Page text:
Among the first arrivals this month are the Lesser Kestrels. With temperatures already touching 28° they must feel at home instantly. They wheel around the blue skies calling, and claiming nest sites under old roof tiles, mostly amicably — although the odd fracas takes place as a female tries to muscle in another's territory, usually to be chased off by the male. As the weather has been so good (March can be very variable), a lot of the migrants have been streaming through without stopping, using every minute of available daylight to speed north. You can sometimes see a whole flock of migrants one evening, and then not see the same species for a few weeks. I have a theory about this; not based on any science, but purely on my own observations. I think that, possibly, the first rush of a particular species are migrants that will be spending the summer further north, so stop here to roost before carrying on. Then the same species migrants that will be summering here don't arrive until a few weeks later, as they don't have to leave their wintering grounds so soon, not having so far to travel. Last week, for example, I had a flock of 20 Bee-eaters fly over, but won't expect to see another until next week.
Female Montagu's Harrier (Photo: Steve Fletcher)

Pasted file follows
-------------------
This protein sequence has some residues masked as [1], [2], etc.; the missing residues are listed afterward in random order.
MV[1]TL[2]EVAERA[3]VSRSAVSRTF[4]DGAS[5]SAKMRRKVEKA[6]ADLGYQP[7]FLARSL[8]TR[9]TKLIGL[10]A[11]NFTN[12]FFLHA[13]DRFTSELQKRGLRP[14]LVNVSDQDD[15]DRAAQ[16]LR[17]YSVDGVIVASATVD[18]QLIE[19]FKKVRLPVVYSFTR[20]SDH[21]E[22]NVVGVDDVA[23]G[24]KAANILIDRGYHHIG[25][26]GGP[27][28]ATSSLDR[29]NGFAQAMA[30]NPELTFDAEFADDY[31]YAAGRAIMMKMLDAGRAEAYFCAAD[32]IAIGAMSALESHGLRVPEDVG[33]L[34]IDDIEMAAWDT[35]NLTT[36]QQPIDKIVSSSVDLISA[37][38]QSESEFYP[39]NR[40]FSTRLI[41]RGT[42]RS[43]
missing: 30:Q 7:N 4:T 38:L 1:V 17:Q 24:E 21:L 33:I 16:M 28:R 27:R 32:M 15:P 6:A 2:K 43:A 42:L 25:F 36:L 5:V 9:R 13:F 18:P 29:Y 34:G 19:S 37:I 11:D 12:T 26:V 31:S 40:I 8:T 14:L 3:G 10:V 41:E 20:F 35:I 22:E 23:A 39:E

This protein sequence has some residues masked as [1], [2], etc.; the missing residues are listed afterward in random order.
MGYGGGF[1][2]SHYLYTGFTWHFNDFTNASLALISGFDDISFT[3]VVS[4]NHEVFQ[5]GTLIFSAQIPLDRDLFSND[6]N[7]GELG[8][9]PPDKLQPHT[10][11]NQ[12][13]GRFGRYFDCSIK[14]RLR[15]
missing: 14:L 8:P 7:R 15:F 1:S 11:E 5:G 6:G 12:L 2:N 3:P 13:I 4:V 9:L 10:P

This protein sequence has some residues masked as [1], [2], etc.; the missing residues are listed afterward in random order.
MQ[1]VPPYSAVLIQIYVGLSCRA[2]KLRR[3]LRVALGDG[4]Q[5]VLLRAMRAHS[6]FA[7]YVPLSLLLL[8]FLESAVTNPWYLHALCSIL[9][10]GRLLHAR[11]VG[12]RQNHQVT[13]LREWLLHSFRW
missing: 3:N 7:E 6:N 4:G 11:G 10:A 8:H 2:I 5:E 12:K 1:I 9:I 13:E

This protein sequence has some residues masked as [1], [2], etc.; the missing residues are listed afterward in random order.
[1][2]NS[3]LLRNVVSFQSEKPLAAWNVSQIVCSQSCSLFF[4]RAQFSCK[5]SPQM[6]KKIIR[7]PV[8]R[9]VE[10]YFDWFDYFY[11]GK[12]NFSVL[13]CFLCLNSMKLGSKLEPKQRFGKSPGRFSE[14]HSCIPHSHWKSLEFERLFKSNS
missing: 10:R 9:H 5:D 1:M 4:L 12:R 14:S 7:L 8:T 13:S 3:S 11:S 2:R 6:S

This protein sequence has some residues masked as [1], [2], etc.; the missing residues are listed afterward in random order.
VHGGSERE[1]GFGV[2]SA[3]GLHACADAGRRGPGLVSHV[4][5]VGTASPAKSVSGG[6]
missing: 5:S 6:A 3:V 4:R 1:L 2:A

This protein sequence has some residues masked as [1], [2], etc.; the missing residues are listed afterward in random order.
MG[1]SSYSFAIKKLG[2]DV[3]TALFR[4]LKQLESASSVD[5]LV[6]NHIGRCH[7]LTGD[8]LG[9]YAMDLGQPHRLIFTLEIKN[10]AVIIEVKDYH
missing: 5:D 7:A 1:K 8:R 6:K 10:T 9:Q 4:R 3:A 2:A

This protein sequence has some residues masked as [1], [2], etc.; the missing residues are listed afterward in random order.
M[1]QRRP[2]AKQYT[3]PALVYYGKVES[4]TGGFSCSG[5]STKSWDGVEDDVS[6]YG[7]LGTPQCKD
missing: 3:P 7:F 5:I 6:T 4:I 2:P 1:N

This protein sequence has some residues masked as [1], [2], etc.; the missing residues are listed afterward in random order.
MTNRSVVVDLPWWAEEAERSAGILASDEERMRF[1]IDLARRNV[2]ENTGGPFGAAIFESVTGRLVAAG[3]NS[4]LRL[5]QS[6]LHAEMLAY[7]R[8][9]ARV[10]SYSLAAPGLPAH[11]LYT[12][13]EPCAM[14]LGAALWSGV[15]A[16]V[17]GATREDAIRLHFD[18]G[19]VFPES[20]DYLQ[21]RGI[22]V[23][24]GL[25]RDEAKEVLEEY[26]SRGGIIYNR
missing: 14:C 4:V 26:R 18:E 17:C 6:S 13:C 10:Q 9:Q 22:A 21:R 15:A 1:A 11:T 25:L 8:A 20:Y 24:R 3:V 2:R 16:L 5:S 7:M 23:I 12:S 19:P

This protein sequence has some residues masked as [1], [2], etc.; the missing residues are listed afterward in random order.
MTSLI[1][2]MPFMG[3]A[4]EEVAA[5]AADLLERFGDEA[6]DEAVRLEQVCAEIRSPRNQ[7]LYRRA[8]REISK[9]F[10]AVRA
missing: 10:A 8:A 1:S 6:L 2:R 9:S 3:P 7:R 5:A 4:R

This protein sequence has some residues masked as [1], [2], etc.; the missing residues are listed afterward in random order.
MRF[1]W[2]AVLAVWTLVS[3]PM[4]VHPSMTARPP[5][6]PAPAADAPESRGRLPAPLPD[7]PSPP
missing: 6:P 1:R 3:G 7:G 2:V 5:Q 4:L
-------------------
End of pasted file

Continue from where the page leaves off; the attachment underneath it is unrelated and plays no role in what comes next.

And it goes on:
It is not unusual to see several species of migrant on the same day. Yesterday, for example, I had four new species for the year: Northern Wheatear, Black-eared Wheatear, Short-toed Lark and Common Swift. I was out on the steppe, watching Montagu's Harriers, so I would imagine many more arrived in other habitats too. We have had a few days of cooler northwesterly winds, holding back the flood. However, that all reverted to normal southerlies yesterday and I would expect to see a lot more new arrivals this week. A surprising addition to my year-list followed a call from my friend Colin, to say he had a fleeting glimpse of a grey Little Egret at Arrocampo. So off I went, bright and early the next morning, and there it was, right where he had reported it flying into the reeds. I managed to get some record shots, and sent them to the Spanish experts, Javier Prieta and John Muddeman, who then reported back that it was a cross between Egretta garzetta and gularis, Little Egret and Western Reef Heron — so that was a new bird for me, and very pretty it was too! Also seen that day were a lingering male Bluethroat, Purple Heron, Spoonbill, Osprey, two Spotted Crakes fighting, five more Garganey, five Squacco Herons and a male Little Bittern chasing the female around the reedbed, disturbing the Purple Gallinules. The gallinules appear to have a second brood already, as I spotted a nest with two tiny heads peeping out, and then the chicks being fed with delicious reed shoots.